AFLAC: Ask about it...
However, for those who don't necessarily understand what AFLAC is; in short, it is a supplemental insurance policy that pays a fixed amount of money based upon incident, accident, or illness (depending which policy you have) regardless of health insurance coverage or personal income. I have AFLAC coverage at work, and the ads for the product have been bugging the hell out of me lately, simply because it is not what they say it is. The ads explain how AFLAC "gives you cash" while you're out of work to pay your cable bill, rent, little Susie's piano lessons, or whatever the hell you want.
It is true that AFLAC does send you a check based on a claim, and they do not dictate how you spend it. What they don't want you to know is this. First, the requirements are very specific, so in order to receive a claim payment you have to submit some very particular and involved paperwork, including specific itemized documentation regarding every element of treatment, hospitalization, surgeries, dates, etc. Now, I understand their desire to prevent fraud, so they need proof you were actually hospitalized; however, they're asking for documentation that typically hospitals and doctors do not provide. Thus, you either have to fight with a hospital bureaucrat and get nowhere, or usually, depending on the hospital, the itemized bill is enough. But, if you know anything about hospital billing, you know that they're going to file the insurance claim, wait for them to pay, then send you a bill for what you owe. Sometimes this process can take months and in most cases you're back to work when you begin receiving those bills, and/or that statement you need for AFLAC submission.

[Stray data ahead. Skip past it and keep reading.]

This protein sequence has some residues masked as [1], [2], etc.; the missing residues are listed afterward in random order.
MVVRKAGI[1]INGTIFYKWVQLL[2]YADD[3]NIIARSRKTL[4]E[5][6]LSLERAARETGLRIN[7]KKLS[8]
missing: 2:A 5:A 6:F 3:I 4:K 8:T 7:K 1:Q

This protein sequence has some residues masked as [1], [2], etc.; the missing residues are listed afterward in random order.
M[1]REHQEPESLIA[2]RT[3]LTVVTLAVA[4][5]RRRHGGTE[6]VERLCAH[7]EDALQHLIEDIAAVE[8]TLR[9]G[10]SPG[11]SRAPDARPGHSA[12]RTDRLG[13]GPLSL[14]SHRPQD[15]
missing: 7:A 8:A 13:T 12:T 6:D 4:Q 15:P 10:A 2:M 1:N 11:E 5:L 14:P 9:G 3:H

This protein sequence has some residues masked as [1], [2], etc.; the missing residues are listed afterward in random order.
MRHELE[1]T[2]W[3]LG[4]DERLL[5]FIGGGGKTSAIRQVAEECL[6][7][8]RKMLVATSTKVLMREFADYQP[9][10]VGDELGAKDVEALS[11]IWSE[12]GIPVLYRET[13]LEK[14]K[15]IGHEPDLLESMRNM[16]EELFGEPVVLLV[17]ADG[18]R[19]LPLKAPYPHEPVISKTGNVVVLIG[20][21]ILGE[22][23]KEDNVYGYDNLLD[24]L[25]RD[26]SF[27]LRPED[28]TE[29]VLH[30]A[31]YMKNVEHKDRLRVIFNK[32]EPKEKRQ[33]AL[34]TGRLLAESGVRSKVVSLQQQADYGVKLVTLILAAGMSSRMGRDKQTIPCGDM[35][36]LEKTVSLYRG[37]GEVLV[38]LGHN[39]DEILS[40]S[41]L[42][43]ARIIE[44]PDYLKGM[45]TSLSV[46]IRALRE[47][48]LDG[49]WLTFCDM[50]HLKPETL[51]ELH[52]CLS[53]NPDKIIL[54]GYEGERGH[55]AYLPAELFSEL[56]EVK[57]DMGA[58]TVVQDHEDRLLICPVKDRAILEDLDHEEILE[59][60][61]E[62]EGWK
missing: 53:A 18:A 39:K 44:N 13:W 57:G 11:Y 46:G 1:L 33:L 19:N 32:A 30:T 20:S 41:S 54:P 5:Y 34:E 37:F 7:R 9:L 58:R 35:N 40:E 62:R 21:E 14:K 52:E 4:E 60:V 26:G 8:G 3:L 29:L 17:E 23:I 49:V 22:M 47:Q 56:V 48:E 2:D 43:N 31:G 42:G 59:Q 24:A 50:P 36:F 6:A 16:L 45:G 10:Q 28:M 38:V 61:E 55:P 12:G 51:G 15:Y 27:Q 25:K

Second, both your doctor and your employer have to complete separate statements verifying that you were out, for how long, when you were released, and when you returned to work. Look at that carefully. You have to have verification of how long you were out and when you returned to work to file your claim with AFLAC. Thus, AFLAC cannot pay you while you're out of work because you can only file the claim after your doctor and employer have separately verified in writing how long you were out, and when you returned. I won't even go into the pud-pulling-fest of getting the doctors office to complete the paperwork, but I digress.
After you get all the stuff together, send it, and they approve it--they pay the claim somewhere between 2 weeks and a month--which isn't bad. So all that being said, why do keep the coverage? Well, when medical bills are rolling in and you've exhausted your MSA or Section 125 plan for the year, the little extra money does indeed help cover the gap. Or, if your employer's disability policy only pays 60% of your income, like most, then, again, the extra does help. Just know that it won't be enough to pay for all the stuff the advertisements imply and the paperwork prevents you from receiving the checks to pay those living expenses while you're out of work.